The ratios of U/Pb and Th/Pb must be quite large to maximize the sensitivity of these dating methods to radiogenically generated Pb. Thus, they can only be applied to certain minerals such as zircon and monazite crystals.5 In order for any of these methods to provide reasonable estimates of the age of a rock, all four basic assumptions made for radioisotope dating methods must be rigorously satisfied:
(1) The rock/mineral must have remained closed to U, Th, Pb, and all intermediate daughters throughout its history.
(2) The decay constants of U, Th, Pb, and all intermediate daughters must be accurately known and constant over the entire history of the rock.
(3) The primordial concentrations of all U, Th, and Pb isotopes used in estimating the age are accurately known.
(4) Enough time has elapsed for the formation of measurable amounts of radiogenic Pb.
For the Pb-Pb method, a further assumption is employed—that the isotopic composition of U has not been modified over the age of the rock. This is a demonstrably bad assumption, because we know from observation that 235U is significantly depleted with respect to 238U in the Precambrian deposits at Oklo, Gabon, Africa, due to naturally induced neutron fission within the deposits.6 Logic would also suggest that the isotopic composition of U would change over billions of years since 235U decays approximately seven times faster than 238U.
An even more mathematically complex model called the Holmes-Houtermans Model (hypothesis), using only Pb isotope concentrations, has been developed to date the age of the earth and extraterrestrial rocks.7 It makes five more assumptions, which are essentially corollaries to the closed system assumption, plus a sixth assumption unique to the Pb-Pb dating system. The sixth assumption assumes that at the time a mineral was formed in a rock, the Pb it contains was separated from the U and Th parents, and thus its isotope ratio has remained constant. How does one use radioisotope decay as a clock when it has been removed from the rock sample being dated? Secular scientists assume that the galena (lead sulfide) being dated is a certain age based on the traditional stratigraphic dating of the earth rock layers. The gold standard for dating has turned to lead (Pb)!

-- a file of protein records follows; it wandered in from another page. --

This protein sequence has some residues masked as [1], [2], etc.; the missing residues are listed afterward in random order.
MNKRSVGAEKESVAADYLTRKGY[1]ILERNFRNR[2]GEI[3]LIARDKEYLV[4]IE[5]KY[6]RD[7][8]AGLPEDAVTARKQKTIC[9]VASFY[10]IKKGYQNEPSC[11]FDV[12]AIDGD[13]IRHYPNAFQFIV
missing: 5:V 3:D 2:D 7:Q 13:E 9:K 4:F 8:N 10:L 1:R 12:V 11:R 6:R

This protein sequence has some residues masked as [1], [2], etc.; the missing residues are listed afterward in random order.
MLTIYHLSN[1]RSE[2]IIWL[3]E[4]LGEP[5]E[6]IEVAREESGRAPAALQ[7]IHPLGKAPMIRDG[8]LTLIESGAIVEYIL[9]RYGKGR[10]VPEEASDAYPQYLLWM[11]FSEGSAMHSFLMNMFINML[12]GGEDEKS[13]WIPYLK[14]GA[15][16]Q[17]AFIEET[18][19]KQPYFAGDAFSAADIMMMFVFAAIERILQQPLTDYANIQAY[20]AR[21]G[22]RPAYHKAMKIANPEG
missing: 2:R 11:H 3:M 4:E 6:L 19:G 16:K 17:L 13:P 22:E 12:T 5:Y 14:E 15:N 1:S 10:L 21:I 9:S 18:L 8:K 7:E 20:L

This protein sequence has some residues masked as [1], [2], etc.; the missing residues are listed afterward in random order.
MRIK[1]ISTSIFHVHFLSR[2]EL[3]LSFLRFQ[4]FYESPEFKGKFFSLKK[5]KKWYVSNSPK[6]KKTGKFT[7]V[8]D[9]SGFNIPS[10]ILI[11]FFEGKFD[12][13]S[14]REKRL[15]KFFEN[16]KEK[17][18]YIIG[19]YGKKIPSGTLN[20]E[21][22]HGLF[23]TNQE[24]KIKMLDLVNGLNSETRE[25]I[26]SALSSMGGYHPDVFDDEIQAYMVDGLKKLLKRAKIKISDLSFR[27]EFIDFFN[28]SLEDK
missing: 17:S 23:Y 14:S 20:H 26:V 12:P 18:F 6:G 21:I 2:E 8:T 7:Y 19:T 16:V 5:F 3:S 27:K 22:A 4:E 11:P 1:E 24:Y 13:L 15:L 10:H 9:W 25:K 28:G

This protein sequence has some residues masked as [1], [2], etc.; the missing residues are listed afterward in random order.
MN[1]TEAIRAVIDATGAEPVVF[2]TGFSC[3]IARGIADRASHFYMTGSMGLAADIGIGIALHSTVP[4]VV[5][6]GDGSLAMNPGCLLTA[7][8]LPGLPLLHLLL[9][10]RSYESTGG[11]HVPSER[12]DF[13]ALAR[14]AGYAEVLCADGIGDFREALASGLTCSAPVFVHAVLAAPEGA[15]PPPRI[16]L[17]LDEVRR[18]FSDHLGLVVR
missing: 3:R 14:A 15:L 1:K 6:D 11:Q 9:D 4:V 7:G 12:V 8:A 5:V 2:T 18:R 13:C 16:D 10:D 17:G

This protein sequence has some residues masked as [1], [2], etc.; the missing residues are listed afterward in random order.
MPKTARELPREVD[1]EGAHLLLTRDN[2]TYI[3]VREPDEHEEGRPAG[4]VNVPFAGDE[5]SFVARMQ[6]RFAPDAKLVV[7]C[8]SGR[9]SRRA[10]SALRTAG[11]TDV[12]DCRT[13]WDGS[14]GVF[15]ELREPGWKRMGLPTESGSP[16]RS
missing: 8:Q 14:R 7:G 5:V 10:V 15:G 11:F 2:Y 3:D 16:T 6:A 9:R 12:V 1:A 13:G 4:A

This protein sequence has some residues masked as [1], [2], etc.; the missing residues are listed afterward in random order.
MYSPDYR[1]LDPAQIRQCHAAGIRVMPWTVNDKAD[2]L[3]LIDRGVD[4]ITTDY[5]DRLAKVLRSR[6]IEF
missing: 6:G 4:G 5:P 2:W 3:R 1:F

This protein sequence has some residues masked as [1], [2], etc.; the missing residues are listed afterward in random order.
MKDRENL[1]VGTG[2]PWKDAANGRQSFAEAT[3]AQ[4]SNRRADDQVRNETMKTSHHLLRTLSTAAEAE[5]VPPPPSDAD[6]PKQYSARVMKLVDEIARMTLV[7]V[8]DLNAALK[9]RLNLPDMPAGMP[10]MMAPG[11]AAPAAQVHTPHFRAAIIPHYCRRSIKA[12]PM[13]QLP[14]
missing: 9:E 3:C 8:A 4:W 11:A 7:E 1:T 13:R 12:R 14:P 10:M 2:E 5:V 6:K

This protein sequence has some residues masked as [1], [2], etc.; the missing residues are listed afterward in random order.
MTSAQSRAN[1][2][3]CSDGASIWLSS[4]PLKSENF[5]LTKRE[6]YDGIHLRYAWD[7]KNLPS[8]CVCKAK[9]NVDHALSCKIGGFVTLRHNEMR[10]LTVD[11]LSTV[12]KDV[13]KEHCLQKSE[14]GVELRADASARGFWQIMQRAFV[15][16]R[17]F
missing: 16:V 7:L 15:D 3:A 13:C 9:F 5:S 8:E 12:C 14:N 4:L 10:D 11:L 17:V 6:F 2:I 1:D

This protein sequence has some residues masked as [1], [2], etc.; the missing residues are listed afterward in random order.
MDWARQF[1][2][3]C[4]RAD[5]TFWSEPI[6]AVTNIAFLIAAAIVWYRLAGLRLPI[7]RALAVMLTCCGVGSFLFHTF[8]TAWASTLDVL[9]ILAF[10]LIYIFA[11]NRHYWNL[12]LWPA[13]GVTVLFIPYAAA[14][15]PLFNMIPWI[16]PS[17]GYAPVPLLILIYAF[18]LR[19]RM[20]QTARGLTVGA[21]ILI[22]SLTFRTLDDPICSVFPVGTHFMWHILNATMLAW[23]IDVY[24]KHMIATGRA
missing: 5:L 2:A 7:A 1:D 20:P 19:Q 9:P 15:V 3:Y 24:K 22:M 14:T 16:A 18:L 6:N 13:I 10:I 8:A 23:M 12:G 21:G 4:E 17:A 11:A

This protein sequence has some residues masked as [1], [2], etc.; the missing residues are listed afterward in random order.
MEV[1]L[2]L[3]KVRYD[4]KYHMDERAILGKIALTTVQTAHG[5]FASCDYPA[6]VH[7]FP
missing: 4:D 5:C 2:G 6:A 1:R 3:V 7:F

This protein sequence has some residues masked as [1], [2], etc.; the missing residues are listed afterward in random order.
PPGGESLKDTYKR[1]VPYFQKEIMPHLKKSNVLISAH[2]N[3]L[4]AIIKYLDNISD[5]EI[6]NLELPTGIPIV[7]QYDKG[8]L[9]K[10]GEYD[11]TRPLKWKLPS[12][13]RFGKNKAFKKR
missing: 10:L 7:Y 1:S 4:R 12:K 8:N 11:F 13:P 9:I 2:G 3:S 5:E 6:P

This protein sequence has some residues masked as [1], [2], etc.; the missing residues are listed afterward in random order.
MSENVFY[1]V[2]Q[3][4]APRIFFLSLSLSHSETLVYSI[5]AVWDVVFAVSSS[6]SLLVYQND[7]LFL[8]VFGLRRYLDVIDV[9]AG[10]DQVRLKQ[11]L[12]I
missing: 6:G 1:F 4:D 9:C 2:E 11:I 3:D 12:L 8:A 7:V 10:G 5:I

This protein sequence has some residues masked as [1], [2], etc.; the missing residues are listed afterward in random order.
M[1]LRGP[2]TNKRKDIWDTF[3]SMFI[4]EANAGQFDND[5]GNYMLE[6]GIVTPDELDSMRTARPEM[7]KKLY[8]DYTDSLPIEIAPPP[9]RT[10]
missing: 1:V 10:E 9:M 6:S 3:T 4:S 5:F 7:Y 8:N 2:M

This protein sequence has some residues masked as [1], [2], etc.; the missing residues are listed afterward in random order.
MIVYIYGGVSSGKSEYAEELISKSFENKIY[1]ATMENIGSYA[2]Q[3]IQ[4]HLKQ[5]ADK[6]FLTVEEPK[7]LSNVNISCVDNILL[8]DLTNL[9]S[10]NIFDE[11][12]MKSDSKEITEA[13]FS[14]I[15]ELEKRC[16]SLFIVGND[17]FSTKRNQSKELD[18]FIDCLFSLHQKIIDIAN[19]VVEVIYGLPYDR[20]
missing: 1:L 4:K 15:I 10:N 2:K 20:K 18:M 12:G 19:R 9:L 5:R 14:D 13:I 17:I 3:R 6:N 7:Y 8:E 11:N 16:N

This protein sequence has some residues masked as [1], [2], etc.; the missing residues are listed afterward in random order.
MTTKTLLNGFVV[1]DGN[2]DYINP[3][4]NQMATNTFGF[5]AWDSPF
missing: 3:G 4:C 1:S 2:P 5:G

Examples abound of discordant and just plain wrong dates obtained with these gold-standard dating methods. Rock samples from New Zealand’s Mt. Ngauruhoe yielded a Pb-Pb isochron age of 3.908 ± 0.390 x 109 yrs. for samples known to be ≤ 60 yrs. old. Somerset Dam layered mafic intrusion rocks gave a Pb-Pb isochron age of 1.425 ±1.000 x 109 years for samples having a conventional age of 0.216 ± 0.004 x 109 years.8 Why would anyone accept them as scientific fact when they aren’t based on reasonable assumptions and don’t faithfully reproduce empirical data?
I hope you enjoyed this series. I presented these issues in detail because scientists and lay people alike deserve a thorough and comprehensive answer. I believe you can now see that all radioisotope dating methods are fraught with questionable assumptions and do not reproduce observable data as the scientific method requires. In conclusion, radioisotope dating presents no rational basis for believing that science has contradicted the Bible and its clear account of creation—on the contrary, the data point to a young earth and universe!
Click here to read the previous articles in this series.
- Cupps, V. R. 2015. Heavy Metal Clocks, U-Pb and Th-Pb Dating Models: Radioactive Dating, Part 7. Acts & Facts. 44 (5): 10-11.
- Faure, G. 1986. Principles of Isotope Geology, 2nd ed. New York: John Wiley & Sons, 291.
- Ibid, 290.
- Ibid, 291.
- Faure, G. and T. M. Mensing. 2005. Isotopes: Principles and Applications, 3rd ed. New York: John Wiley & Sons, 221.
- Faure, Principles of Isotope Geology, 288.
- Ibid, 256.
- Snelling, A. 2005. Isochron Discordances and the Role of Inheritance and Mixing of Radioisotopes in the Mantle and Crust. In Radioisotopes and the Age of the Earth: Results of a Young-Earth Creationist Research Initiative. Vardiman, L., A. A. Snelling, and E. F. Chaffin, eds. El Cajon, CA: Institute for Creation Research, and Chino Valley, AZ: Creation Research Society.
* Dr. Cupps is Research Associate at the Institute for Creation Research and received his Ph.D. in nuclear physics from Indiana University-Bloomington.
Cite this article: Vernon R. Cupps, Ph.D. 2015. Heavy Metal Clocks, Pb-Pb Dating Model: Radioactive Dating, Part 8. Acts & Facts. 44 (6).